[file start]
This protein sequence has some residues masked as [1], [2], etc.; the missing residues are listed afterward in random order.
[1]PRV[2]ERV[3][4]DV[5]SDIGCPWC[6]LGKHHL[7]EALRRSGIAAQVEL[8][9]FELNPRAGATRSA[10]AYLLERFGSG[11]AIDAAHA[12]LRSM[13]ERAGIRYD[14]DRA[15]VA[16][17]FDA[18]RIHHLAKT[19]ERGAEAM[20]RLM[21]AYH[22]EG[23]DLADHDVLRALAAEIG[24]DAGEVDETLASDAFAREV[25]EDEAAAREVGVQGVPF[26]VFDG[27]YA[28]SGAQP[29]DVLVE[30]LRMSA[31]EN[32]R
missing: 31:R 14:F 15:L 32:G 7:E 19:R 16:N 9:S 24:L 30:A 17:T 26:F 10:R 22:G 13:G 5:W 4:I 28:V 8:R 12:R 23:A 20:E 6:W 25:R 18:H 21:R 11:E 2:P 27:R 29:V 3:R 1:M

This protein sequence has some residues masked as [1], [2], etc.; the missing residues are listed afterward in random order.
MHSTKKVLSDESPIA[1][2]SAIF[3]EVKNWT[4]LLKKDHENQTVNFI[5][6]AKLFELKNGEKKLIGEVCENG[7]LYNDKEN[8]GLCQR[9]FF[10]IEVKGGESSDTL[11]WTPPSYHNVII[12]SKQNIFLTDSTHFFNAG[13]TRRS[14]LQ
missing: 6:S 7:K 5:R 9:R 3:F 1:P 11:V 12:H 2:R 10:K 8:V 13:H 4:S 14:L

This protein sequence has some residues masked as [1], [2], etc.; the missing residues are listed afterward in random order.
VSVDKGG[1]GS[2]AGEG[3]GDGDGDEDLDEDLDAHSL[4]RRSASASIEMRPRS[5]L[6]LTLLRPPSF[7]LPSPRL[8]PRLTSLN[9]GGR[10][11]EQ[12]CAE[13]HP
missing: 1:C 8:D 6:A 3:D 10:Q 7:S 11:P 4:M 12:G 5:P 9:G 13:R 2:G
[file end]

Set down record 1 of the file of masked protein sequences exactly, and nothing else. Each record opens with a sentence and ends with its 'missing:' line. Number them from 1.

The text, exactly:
This protein sequence has some residues masked as [1], [2], etc.; the missing residues are listed afterward in random order.
[1]PRV[2]ERV[3][4]DV[5]SDIGCPWC[6]LGKHHL[7]EALRRSGIAAQVEL[8][9]FELNPRAGATRSA[10]AYLLERFGSG[11]AIDAAHA[12]LRSM[13]ERAGIRYD[14]DRA[15]VA[16][17]FDA[18]RIHHLAKT[19]ERGAEAM[20]RLM[21]AYH[22]EG[23]DLADHDVLRALAAEIG[24]DAGEVDETLASDAFAREV[25]EDEAAAREVGVQGVPF[26]VFDG[27]YA[28]SGAQP[29]DVLVE[30]LRMSA[31]EN[32]R
missing: 31:R 14:F 15:L 32:G 7:E 19:R 16:N 9:S 24:L 30:A 17:T 26:F 10:R 22:G 13:G 5:W 4:I 28:V 8:R 12:R 23:A 20:E 6:W 25:R 18:H 21:R 11:E 2:P 27:R 29:V 3:R 1:M